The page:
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May 2009
Neat resin specimen fabrication aids

 

Author:
Posted on: 4/17/2009
High-Performance Composites

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Fig 3 routing jigs

Fig. 3: Simple specimen contouring and end-routing jigs. Source: Don Adams

Fig 1 five-cavity molds

Fig. 1: Four different five-cavity resin casting molds. Source: Don Adams

Don Adams mug shot

Dr. Donald F. Adams is the president of Wyoming Test Fixtures Inc. (Salt Lake City, Utah). He holds a BS and an MS in mechanical engineering from, respectively, the University of Illinois and the University of Southern California, and a Ph.D in theoretical and applied mechanics from the University of Illinois. Following a total of 12 years with Northrop Aircraft Corp., the Aeronutronic Div. of Ford Motor Co. and the RAND Corp., he joined the University of Wyoming, directing its Composite Materials Research Group for 27 years before retiring from that post in 1999. Dr. Adams continues to write, teach and serve with numerous industry groups, including the test methods committees of ASTM and the Composite Materials Handbook 17 (CMH-17).

Fig 2 Routing jigs

Fig. 2: A bowtie tensile specimen routing jig (top), the ASTM D 695 compression specimen dogbone routing jig (left), and a compression specimen end-routing jig (right). Source: Don Adams

To obtain quality experimental data, one must have access to quality test specimens. Toward that end, we’ll discuss the merits of two types of fabrication aids that are commonly used to produce neat resin specimens (that is, unreinforced polymer-matrix specimens): resin casting molds and routing jigs.

Casting molds are commonly used to prepare neat thermoset resin specimens for testing. Mold construction differs for flat and irregularly shaped specimens, and there is more than one option for each type.

For flat specimens, a common option is a multiple-cavity mold, such as those shown in Fig. 1, that is, a flat plate with the desired contours of the finished specimens machined into one surface. Aluminum is typically used to make the mold because of its high thermal conductivity and the relative ease with which it can be machined. Specimen thickness is governed by the depth of the machined contours, or, if it is a deep-cavity mold, by the extent of filling. Because the mold is open-faced, air bubbles that are trapped during mixing or generated by volatiles that evolve during vacuum degassing of the fluid resin have a short path to the free surface and, thus, are readily removed. Self-leveling of the fluid results in reasonably uniform specimen thicknesses. The result is a specimen ready for testing.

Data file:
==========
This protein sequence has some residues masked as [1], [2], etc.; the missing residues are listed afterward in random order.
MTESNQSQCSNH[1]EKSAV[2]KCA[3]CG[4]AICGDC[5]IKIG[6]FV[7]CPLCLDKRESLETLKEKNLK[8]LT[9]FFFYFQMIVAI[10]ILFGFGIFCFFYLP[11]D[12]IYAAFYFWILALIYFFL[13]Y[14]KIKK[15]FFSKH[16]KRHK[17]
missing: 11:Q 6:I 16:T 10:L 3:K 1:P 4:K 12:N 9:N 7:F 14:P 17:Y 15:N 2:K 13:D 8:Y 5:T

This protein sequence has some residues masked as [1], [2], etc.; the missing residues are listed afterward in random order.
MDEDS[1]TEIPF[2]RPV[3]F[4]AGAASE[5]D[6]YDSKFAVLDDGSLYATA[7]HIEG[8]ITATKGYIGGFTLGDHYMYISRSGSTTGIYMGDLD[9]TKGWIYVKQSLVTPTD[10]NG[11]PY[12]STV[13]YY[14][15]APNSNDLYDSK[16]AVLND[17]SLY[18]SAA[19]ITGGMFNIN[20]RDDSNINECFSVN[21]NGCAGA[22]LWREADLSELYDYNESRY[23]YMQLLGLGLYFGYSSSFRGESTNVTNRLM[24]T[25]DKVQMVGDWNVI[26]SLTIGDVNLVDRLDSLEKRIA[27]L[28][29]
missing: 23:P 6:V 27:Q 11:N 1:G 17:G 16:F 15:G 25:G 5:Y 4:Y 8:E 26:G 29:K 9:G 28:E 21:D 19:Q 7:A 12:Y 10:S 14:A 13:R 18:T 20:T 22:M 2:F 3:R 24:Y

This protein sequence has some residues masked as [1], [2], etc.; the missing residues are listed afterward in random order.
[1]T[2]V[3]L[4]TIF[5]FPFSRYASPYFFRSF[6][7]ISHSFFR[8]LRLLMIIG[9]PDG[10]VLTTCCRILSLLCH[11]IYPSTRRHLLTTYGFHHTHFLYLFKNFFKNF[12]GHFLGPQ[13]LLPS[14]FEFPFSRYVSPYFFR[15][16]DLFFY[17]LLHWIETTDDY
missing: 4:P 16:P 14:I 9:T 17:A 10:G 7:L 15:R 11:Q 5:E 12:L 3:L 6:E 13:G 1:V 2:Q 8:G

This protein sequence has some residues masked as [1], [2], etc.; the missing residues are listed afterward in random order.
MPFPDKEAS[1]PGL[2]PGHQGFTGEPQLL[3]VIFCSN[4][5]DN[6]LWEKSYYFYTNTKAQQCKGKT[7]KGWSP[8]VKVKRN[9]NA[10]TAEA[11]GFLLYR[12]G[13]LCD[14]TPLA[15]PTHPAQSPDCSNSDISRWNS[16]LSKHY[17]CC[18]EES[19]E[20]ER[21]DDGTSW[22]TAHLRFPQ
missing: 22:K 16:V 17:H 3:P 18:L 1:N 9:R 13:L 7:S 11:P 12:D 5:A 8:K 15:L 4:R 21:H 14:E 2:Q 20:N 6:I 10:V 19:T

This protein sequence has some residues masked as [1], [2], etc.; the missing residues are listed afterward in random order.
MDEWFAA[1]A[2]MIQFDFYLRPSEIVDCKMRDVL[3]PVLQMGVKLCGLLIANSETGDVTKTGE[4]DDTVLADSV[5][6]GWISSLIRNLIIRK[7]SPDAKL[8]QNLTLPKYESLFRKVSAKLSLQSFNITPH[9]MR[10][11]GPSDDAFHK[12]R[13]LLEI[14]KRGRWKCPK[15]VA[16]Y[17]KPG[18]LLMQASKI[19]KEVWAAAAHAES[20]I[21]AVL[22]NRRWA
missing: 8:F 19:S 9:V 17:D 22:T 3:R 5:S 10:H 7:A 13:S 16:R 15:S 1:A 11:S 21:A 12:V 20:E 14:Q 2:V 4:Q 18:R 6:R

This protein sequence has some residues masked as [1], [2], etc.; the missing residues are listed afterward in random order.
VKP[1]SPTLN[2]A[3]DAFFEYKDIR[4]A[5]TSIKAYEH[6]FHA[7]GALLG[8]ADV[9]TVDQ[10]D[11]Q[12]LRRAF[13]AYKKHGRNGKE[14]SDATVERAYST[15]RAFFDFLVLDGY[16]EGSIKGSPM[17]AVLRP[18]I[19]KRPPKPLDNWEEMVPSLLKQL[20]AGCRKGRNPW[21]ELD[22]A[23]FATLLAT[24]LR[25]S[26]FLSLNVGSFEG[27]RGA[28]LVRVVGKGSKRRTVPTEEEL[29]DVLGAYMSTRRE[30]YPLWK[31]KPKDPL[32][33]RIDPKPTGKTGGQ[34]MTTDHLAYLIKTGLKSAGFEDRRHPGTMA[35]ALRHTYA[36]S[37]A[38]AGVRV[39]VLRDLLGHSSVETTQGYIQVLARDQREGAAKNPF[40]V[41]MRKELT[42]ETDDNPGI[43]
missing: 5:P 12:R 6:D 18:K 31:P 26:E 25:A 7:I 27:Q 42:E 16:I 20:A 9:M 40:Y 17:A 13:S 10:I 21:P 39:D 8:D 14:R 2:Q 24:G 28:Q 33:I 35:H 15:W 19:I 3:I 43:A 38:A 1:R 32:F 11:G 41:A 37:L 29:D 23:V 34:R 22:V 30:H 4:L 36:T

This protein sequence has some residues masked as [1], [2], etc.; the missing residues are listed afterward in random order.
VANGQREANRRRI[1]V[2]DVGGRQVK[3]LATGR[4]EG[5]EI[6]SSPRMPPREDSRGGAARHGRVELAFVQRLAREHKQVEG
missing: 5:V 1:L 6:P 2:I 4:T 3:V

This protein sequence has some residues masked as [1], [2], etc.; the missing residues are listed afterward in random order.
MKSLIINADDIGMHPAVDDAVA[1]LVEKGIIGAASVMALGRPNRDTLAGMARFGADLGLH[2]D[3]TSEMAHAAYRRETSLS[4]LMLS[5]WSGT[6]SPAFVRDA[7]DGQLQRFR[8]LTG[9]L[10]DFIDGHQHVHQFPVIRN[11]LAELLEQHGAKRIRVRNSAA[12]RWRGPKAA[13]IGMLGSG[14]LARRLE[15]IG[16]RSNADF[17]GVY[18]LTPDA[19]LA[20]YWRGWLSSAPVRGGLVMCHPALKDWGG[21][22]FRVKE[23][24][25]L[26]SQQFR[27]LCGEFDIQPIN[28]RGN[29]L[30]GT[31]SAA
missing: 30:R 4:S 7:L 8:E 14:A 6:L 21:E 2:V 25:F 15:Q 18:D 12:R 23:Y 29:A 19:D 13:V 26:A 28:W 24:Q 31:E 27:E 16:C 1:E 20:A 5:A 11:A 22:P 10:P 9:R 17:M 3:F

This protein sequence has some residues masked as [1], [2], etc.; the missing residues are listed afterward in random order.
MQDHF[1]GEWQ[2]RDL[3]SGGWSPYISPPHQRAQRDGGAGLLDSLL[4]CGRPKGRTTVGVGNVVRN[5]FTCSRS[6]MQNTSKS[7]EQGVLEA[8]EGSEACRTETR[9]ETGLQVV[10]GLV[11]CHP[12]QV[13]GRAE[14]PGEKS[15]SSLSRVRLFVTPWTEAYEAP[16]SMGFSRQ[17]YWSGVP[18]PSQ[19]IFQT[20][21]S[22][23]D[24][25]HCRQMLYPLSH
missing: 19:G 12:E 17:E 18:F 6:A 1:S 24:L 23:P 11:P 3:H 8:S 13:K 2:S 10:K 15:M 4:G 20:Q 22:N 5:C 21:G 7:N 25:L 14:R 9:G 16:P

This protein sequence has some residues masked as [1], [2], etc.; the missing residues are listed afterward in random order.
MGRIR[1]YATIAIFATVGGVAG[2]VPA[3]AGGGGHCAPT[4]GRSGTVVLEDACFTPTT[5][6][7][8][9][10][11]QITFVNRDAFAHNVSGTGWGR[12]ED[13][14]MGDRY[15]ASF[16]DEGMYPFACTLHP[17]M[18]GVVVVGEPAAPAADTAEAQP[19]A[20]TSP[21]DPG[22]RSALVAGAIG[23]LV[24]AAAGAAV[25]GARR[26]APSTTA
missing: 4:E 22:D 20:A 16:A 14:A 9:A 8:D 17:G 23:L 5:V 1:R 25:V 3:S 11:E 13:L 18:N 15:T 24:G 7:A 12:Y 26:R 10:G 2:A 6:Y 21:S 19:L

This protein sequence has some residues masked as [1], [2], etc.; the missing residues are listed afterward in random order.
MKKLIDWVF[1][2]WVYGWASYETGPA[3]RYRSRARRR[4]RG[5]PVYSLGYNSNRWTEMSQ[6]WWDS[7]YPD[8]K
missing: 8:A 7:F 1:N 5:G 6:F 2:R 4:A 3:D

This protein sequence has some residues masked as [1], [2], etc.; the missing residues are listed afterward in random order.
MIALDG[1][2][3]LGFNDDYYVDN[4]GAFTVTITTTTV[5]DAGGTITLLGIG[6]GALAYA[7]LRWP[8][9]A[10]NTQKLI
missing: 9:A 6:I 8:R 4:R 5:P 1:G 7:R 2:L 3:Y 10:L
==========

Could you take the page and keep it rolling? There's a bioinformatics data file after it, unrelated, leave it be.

Another strategy is to cast a large, flat plate of the neat resin in an open mold and then machine individual specimens from it (machining is discussed later). It is particularly important in this case to have an effective release agent on the mold surfaces so that the cast resin plate does not stick, even locally, and thus result in cracking of the plate during cooldown from the resin cure temperature. Also, the machining operation adds significant additional cost to specimen preparation.

A third strategy — an alternative to open molding — is to cast a large, flat plate between two vertical surfaces that are spaced a fixed distance apart and sealed around three sides, leaving only the top edge open. It is convenient to use two sheets of glass as the basis for this mold because the cast material can be continually observed, if desired. Casting the specimen between two surfaces theoretically ensures constant plate thickness and smooth, flat surfaces. However, trapped volatiles (retained because of the long migration path some bubbles must travel to reach the mold’s open top edge) could cause voids, and nonuniform rates of resin shrinkage during cure could cause the plate to pull away from the mold surface in local regions, creating surface irregularities and stress concentrations in the casting. Also, adhesion to the two surfaces of the mold during cooldown from the casting temperature, even if slight, can cause the resin plate to crack (because the cured neat resin is not very strong).